• CarolyneHill

Rabbit in the head lights?

All human beings feel anxious, this is normal. Sometimes we can feel like a rabbit in head lights, unable to move, other times we want to get away as fast as possible.

One of the issues I work with quite a lot as a counsellor is anxiety. Under the current circumstances with the pandemic and all of the consequent negative impacts, many people are understandably experiencing increased anxiety. I hope you find the following useful.

I have recently been reading Deb Dana’s book ‘The Polyvagal Theory in Therapy’(2018). I will briefly outline this theory because I have found it really helpful.

If we learn more about how our body physically responds to distress we can better understand how to overcome any unhelpful ways of coping that we might have developed e.g drinking too much, eating more than we need, retail therapy etc. If we regularly become overwhelmed by anxiety, the good news is that we can learn how to move to a more calm way of being.

Sometimes we remain stuck in an anxious state without even being aware; it feels normal. Being chronically stuck in a stressful survival response increases the chance that we become ill; this is associated with many different health issues in the short term and long term. If we have experienced a lot of stress and/or have experienced any kind of trauma in our lives, it is likely that we may be more easily triggered into anxiety.

It is vitally important we tune into ourselves, become more aware of how our physiology is responding when we’re going about our daily lives, then try to arrange or rearrange our lives to develop more peaceful and calm ways of being - easier said than done!

All human beings are hardwired to physiologically respond to anxiety in the same ways. The way our nervous system gets used to responding to stressful or traumatic events has been shaped by our past experiences. We have habitual patterns that we unconsciously activate when we become anxious.

Our autonomic nervous system (ANS) is always switched on and always asking the question ‘Am I Safe?’. The ANS is part of our evolutionary development that keeps us safe and alive; it is operating all of the time and out of our awareness.

The polyvagal nerve is one of the longest nerves we have. Travelling down through our body, it controls unconscious body functions such as heartbeat and lung contraction. It starts at the base of our brain and it takes two main routes through the body. One route is around the heart and lungs (ventral vagal) and the other route is below the diaphragm around the abdomen (dorsal vagal).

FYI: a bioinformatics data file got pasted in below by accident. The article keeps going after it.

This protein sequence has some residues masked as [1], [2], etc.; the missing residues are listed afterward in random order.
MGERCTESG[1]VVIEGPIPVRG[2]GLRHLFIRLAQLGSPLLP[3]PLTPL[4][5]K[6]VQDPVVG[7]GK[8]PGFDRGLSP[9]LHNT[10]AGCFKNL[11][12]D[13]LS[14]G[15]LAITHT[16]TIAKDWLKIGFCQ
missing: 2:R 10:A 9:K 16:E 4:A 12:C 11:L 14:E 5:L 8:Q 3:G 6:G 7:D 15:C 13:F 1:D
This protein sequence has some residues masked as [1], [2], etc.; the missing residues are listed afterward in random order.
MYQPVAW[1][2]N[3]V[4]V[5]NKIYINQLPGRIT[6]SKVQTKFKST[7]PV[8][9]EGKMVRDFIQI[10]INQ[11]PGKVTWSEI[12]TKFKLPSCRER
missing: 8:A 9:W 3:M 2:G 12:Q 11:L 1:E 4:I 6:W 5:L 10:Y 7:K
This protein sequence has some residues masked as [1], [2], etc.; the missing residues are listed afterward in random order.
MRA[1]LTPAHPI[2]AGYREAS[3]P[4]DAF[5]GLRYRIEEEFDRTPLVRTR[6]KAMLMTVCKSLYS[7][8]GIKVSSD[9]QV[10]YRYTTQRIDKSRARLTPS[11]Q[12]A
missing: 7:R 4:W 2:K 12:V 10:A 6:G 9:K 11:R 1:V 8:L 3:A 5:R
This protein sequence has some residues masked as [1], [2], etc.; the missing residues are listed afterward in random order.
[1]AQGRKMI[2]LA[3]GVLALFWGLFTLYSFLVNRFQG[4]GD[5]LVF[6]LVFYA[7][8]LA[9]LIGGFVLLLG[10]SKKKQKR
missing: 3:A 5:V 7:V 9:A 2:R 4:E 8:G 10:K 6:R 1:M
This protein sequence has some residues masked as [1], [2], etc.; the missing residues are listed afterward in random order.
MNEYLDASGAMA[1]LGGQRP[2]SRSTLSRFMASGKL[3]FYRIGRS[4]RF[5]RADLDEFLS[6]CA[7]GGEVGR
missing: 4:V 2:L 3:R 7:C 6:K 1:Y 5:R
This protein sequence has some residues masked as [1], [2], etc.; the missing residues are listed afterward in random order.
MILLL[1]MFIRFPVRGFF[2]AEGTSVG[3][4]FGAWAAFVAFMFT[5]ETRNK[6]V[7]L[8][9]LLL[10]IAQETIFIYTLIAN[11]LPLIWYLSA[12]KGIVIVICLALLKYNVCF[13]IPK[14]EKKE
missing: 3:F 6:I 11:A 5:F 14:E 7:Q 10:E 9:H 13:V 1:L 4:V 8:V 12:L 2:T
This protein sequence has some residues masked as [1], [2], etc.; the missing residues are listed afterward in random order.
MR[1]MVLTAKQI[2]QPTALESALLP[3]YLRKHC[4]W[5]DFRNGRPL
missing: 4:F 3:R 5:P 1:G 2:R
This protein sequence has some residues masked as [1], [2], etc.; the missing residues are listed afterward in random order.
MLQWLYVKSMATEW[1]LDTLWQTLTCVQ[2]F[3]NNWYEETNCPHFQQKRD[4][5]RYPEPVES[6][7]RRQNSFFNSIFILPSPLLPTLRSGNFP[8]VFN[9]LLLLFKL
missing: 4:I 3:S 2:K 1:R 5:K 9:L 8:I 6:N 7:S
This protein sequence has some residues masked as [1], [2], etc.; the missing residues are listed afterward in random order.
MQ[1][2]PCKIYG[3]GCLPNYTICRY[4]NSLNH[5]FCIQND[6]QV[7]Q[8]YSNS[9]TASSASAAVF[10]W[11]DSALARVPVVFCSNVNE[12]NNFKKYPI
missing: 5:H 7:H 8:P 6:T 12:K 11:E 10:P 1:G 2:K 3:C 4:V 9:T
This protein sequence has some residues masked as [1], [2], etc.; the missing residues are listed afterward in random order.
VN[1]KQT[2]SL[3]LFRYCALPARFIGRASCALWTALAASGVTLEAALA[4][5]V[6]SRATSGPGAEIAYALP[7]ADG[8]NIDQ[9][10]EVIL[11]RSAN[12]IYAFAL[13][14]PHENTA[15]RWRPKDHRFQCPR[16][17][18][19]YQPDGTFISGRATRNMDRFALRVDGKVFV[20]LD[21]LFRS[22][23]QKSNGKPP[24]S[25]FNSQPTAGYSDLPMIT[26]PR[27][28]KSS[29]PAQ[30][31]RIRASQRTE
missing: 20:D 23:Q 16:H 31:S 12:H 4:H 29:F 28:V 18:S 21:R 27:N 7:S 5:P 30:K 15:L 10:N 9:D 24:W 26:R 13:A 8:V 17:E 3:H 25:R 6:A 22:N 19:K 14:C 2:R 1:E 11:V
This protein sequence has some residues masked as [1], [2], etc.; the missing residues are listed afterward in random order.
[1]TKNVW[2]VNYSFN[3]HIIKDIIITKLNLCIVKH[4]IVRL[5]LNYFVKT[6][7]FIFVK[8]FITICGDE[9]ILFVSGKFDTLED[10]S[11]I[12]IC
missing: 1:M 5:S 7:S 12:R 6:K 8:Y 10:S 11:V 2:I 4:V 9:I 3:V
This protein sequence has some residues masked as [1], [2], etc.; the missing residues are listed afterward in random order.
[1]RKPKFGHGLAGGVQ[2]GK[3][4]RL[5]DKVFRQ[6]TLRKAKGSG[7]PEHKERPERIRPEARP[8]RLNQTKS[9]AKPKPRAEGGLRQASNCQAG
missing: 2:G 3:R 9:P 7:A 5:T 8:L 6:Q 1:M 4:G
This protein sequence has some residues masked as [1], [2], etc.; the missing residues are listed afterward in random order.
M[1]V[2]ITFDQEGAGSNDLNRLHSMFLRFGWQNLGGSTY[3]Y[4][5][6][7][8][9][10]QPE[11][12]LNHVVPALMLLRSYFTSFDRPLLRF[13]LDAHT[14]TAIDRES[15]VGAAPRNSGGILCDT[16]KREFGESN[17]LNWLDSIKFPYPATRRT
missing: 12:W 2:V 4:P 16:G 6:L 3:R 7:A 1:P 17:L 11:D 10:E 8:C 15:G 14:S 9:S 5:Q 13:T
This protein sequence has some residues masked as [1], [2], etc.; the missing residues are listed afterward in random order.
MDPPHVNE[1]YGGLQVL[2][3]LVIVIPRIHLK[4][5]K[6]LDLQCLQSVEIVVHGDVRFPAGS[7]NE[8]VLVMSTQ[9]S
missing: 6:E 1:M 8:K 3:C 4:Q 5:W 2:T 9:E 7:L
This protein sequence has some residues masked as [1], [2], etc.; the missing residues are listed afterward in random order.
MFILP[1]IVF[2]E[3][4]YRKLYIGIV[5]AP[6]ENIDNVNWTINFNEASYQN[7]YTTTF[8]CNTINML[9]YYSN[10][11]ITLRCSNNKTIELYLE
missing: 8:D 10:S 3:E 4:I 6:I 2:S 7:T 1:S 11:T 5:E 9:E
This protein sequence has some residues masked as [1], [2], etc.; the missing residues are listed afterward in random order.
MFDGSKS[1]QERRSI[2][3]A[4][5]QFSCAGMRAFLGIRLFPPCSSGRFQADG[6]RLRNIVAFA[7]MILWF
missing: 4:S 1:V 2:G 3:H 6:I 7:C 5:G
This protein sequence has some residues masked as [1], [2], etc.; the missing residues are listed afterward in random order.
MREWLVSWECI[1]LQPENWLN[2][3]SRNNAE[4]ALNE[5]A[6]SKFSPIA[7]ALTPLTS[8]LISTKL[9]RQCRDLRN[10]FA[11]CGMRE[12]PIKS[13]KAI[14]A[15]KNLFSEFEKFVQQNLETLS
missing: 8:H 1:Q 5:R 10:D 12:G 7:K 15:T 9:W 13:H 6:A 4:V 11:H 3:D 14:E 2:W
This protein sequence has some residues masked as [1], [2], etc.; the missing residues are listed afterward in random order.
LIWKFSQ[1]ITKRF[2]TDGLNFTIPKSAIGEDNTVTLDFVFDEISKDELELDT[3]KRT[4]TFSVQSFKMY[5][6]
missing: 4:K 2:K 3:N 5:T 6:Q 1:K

The ANS has three main ways of responding to our environment:

1. Fight or Flight

When we perceive danger, adrenaline prepares our body to run away from danger or to fight. We are mobilised into action by our ‘sympathetic’ system. This is a state of confrontation or avoidance. We feel out of control, overwhelmed, confused.

Typical indications that we are in fight or flight are: sweaty palms; rapid breathing; increased heart rate; urgent need to go to the toilet; dizziness; palpitations; pins and needles in hands and feet; muscle tension, aches and twitching.

If we are chronically activating this state, and usually without realising this, our nervous system remains on high alert Interestingly we can misread cues when this happens e.g. neutral faces can appear angry/dangerous or we mishear or don’t hear things.

What type of things have triggered your fight /flight response…raised voices….deadlines…bills…not being heard…queues?

How does it feel for you? How do you know you are in fight or flight?

2. Freeze

This is an ancient part of our system, the first evolutionary response to extreme danger to develop. This is a place of collapse and shutdown to protect us from emotional and physical pain.

When we are in this place, stillness, is the survival response; we feel numb, frozen, immobilised. We see this in animals e.g. a rabbit staring into car headlights, hedgehogs curling up into a ball. We can hide away frozen with fear. We feel dark, foggy, fuzzy, silent, numb, cold, hopeless, disconnected, shutdown, shut off.

Reduced blood flow and reduced oxygen to the brain means we experience loss of cognitive function and can experience feelings of dissociation. When traumatised, people often feel paralysed, frozen and distanced from what is happening.